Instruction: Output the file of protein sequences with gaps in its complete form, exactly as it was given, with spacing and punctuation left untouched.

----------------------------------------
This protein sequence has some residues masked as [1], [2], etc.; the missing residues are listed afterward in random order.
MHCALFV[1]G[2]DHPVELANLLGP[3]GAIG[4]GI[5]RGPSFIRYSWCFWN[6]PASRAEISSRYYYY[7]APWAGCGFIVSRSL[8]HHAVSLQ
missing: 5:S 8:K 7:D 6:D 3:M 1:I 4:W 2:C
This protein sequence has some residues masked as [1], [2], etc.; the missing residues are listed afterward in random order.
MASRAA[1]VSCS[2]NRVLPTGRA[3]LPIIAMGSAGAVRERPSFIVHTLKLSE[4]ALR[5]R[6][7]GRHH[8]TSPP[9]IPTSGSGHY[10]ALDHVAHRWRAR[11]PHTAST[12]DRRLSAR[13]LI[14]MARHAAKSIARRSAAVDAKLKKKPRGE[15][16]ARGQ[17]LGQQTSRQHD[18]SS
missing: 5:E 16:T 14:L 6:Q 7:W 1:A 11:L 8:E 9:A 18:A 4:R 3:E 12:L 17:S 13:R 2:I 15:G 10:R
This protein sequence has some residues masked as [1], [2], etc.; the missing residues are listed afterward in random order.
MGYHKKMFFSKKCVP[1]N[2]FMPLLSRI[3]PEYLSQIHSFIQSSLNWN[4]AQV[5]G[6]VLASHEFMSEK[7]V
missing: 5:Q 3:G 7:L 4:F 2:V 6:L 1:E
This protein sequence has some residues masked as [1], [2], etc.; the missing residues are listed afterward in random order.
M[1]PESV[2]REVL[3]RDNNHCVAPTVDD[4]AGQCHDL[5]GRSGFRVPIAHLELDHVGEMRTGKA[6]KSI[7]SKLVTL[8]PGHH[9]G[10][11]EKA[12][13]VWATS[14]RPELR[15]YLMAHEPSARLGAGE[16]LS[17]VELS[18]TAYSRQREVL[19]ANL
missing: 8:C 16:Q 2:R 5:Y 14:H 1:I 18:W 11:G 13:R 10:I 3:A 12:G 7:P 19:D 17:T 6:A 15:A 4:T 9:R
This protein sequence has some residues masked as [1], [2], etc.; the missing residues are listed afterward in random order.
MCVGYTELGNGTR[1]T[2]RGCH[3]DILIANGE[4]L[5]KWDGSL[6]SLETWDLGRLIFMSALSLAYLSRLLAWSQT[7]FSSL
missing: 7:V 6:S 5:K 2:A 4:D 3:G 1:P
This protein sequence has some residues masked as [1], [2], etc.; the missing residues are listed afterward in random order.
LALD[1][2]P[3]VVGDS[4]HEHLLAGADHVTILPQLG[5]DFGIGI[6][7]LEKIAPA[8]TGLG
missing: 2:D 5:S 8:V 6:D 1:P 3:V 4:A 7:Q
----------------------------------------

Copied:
This protein sequence has some residues masked as [1], [2], etc.; the missing residues are listed afterward in random order.
MHCALFV[1]G[2]DHPVELANLLGP[3]GAIG[4]GI[5]RGPSFIRYSWCFWN[6]PASRAEISSRYYYY[7]APWAGCGFIVSRSL[8]HHAVSLQ
missing: 5:S 8:K 7:D 6:D 3:M 1:I 4:W 2:C
This protein sequence has some residues masked as [1], [2], etc.; the missing residues are listed afterward in random order.
MASRAA[1]VSCS[2]NRVLPTGRA[3]LPIIAMGSAGAVRERPSFIVHTLKLSE[4]ALR[5]R[6][7]GRHH[8]TSPP[9]IPTSGSGHY[10]ALDHVAHRWRAR[11]PHTAST[12]DRRLSAR[13]LI[14]MARHAAKSIARRSAAVDAKLKKKPRGE[15][16]ARGQ[17]LGQQTSRQHD[18]SS
missing: 5:E 16:T 14:L 6:Q 7:W 1:A 11:L 8:E 9:A 18:A 4:R 3:E 12:L 17:S 13:R 2:I 15:G 10:R
This protein sequence has some residues masked as [1], [2], etc.; the missing residues are listed afterward in random order.
MGYHKKMFFSKKCVP[1]N[2]FMPLLSRI[3]PEYLSQIHSFIQSSLNWN[4]AQV[5]G[6]VLASHEFMSEK[7]V
missing: 5:Q 3:G 7:L 4:F 2:V 6:L 1:E
This protein sequence has some residues masked as [1], [2], etc.; the missing residues are listed afterward in random order.
M[1]PESV[2]REVL[3]RDNNHCVAPTVDD[4]AGQCHDL[5]GRSGFRVPIAHLELDHVGEMRTGKA[6]KSI[7]SKLVTL[8]PGHH[9]G[10][11]EKA[12][13]VWATS[14]RPELR[15]YLMAHEPSARLGAGE[16]LS[17]VELS[18]TAYSRQREVL[19]ANL
missing: 8:C 16:Q 2:R 5:Y 14:H 1:I 18:W 11:G 13:R 10:I 3:A 12:G 7:P 19:D 17:T 6:A 15:A 4:T 9:R
This protein sequence has some residues masked as [1], [2], etc.; the missing residues are listed afterward in random order.
MCVGYTELGNGTR[1]T[2]RGCH[3]DILIANGE[4]L[5]KWDGSL[6]SLETWDLGRLIFMSALSLAYLSRLLAWSQT[7]FSSL
missing: 7:V 6:S 5:K 2:A 4:D 3:G 1:P
This protein sequence has some residues masked as [1], [2], etc.; the missing residues are listed afterward in random order.
LALD[1][2]P[3]VVGDS[4]HEHLLAGADHVTILPQLG[5]DFGIGI[6][7]LEKIAPA[8]TGLG
missing: 2:D 5:S 8:V 6:D 1:P 3:V 4:A 7:Q